Donald Bryant identifies both a problem and a place to begin this undertaking. He writes: “Over the centuries one great trouble with the term rhetoric has been that it is used loosely for the art, the artifact, and a quality of discourse; and often the reference of the designation is quite unclear.” Other disciplines such as literary studies have evolved “a full complement of useful differentiating terms for artist, art, and output”: poet, poetics, and poetry. But “[w]ith rhetoric,” Bryant notes, “we are in something of a mess.” Rhetorical studies lacks the differentiating terms found in literary studies for the artifact or the product and the theory or the art; the term rhetoric is used to refer to both a particular type of practice and a theory that tries to guide and/or explain that practice. …
But what specific types of discursive practice are rhetorical? What constitutes a theory or art of rhetoric? These questions need to be considered more carefully. …
The inability to establish clear, immutable distinctions between different forms of language practice has led large numbers of scholars to abandon any effort to locate or identify essential forms of communication. This approach, an outgrowth of the expansion of rhetoric discussed above, is sometimes referred to as the undifferentiated textuality thesis. Adherents of the thesis maintain that all linguistic and discursive practices—scientific reports, poems, newspaper articles, political speeches, philosophical treatises, legal contracts, corporate advertorials, radical manifestoes, advice columns, the list could go on, it is virtually endless—are essentially the same. They can have multiple functions, appear in different contexts, be produced by one person or prepared by a committee, and written in any of a number of idioms or combinations of idioms. But despite these apparent differences, all these discursive practices result in a “text.” They consist of words, the words combine into sentences, the sentences into paragraphs; the words, sentences, paragraphs cohere into structures and configurations that reveal patterns of various kinds. The words, sentences, paragraphs, and patterns enter into relationships with each other; they can, among other possible relationships, support, qualify, contest, subvert, and ignore each other. And out of this mix of words, sentences, paragraphs, idioms, patterns, and interrelationships comes something ephemeral, but sometimes enduring, something intangible, but nevertheless real, something inherently particular, but capable of subsequent rearticula-tion in different contexts. This something is discursive force.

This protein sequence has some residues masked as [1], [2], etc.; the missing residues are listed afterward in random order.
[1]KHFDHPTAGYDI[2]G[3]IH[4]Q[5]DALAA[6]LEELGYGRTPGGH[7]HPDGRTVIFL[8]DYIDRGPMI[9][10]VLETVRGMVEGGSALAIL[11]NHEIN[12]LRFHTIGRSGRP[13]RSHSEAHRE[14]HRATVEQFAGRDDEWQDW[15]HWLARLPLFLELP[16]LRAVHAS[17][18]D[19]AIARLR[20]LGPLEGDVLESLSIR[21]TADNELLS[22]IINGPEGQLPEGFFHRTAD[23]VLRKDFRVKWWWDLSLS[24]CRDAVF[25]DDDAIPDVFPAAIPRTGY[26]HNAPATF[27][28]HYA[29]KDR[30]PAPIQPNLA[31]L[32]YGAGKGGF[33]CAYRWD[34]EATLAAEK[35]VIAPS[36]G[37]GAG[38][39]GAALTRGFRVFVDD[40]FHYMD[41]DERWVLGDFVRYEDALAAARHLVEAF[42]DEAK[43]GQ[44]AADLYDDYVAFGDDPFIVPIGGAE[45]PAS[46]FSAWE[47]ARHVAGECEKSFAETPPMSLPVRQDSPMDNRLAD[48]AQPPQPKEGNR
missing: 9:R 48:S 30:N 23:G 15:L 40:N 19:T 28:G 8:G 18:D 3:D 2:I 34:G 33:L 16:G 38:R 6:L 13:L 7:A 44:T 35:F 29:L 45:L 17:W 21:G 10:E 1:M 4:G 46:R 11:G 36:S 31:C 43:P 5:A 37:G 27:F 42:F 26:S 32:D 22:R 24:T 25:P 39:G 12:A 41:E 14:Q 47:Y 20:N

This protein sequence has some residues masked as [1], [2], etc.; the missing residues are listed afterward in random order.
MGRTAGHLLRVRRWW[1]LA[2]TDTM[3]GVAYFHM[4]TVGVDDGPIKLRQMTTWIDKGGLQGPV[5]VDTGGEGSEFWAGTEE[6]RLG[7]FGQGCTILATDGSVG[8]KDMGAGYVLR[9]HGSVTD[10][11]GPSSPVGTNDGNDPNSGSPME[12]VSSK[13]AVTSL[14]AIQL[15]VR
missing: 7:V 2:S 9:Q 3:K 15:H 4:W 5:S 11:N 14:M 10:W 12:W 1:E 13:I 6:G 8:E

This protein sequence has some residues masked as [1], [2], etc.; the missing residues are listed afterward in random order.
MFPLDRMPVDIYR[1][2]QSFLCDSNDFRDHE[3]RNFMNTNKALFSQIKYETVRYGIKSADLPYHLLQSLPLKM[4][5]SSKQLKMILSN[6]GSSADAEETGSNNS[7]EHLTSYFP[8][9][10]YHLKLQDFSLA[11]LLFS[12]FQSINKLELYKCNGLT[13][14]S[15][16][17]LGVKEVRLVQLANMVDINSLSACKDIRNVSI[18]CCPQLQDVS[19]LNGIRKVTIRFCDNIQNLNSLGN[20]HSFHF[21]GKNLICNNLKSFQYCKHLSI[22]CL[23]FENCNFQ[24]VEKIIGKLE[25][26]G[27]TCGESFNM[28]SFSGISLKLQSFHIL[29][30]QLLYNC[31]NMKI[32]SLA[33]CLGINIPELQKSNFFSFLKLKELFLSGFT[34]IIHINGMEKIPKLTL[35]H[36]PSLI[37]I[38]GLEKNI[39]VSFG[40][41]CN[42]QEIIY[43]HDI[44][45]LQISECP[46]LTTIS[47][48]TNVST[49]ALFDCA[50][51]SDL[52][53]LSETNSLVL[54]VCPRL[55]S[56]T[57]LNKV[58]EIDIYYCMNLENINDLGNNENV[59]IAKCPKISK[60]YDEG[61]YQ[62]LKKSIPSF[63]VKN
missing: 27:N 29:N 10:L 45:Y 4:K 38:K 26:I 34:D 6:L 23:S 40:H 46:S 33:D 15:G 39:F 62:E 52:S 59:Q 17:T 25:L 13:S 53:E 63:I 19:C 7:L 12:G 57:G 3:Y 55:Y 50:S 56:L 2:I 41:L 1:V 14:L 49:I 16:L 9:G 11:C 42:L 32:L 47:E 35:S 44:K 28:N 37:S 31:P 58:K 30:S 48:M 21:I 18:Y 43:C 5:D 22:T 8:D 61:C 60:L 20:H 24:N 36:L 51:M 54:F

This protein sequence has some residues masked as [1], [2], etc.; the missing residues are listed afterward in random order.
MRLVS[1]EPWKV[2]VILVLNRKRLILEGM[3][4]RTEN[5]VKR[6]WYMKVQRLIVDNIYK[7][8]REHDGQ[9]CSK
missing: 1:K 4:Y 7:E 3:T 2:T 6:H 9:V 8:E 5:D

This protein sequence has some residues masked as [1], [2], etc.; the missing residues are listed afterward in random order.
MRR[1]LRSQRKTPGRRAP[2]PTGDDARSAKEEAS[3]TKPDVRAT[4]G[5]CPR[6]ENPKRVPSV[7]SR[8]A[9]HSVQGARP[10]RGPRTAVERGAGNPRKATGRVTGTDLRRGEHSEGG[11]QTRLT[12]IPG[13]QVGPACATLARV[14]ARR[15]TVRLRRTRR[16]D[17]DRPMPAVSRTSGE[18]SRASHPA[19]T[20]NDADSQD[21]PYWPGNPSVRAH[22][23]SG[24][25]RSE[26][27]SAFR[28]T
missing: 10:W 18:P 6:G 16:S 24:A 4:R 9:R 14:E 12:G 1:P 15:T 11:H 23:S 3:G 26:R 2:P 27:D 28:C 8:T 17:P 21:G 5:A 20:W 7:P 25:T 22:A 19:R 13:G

When people use language, they do not simply employ it as a passive tool for depicting or representing the world. Nor does language serve only as device that allows an individual to externalize their internal thoughts. These restrictive views of linguistic representation have been largely discarded in contemporary scholarship. More and more scholars are embracing a constructivist or constitutive understanding of language practice. Put simply: when people use language, they are participating in the ongoing (re)construction of the world. Stanley Fish notes how “in discipline after discipline there is evidence of … the realization … that the givens of any field of activity—including the facts it commands, the procedures it trusts in, and the values it expresses and extends—are socially and politically constructed, are fashioned by man [sic] rather than delivered by God or Nature.” Fish continues this line of argument a few pages later when he comments on the John Searle/Jacques Derrida “debate” about “ordinary” language. In this context, Fish observes: “The ‘obvious’ cannot be opposed to the ‘staged,’ as Searle assumes, because it is simply the achievement of a staging that has been particularly successful. One does not escape the rhetorical by fleeing to the protected area of basic communication and common sense because common sense in whatever form it happens to take is always a rhetorical—partial, partisan, interested—construction.” Along similar lines, Harry Bash describes how the social constructionist position “stipulates that what we commonly accept as real, the familiar world within which and in relation to which we plan our activities and act them out—both in their day-to-day detail and in the broader strategies in terms of which we conduct our lives—this reality, in effect, is an artifact of the way in which we have elaborated our particular culture and this given shape to our society.”
The constructivist position does not entail the idea that language can magically conjure up material objects from thin air. Rather, language and discursive practice mediates—links—people and their surrounding world. As John Shotter observes, “we ‘see’ just as much ‘through’ our words as through our eyes.” But this linking process is never passive or neutral. While language and discourse make the world understandable and accessible, they always present the world in particular ways. … Language and discourse do not create natural disasters nor do they simply, neutrally report these events. Rather, language and discourse shape or construct how we will understand events such as an earthquake or a tornado.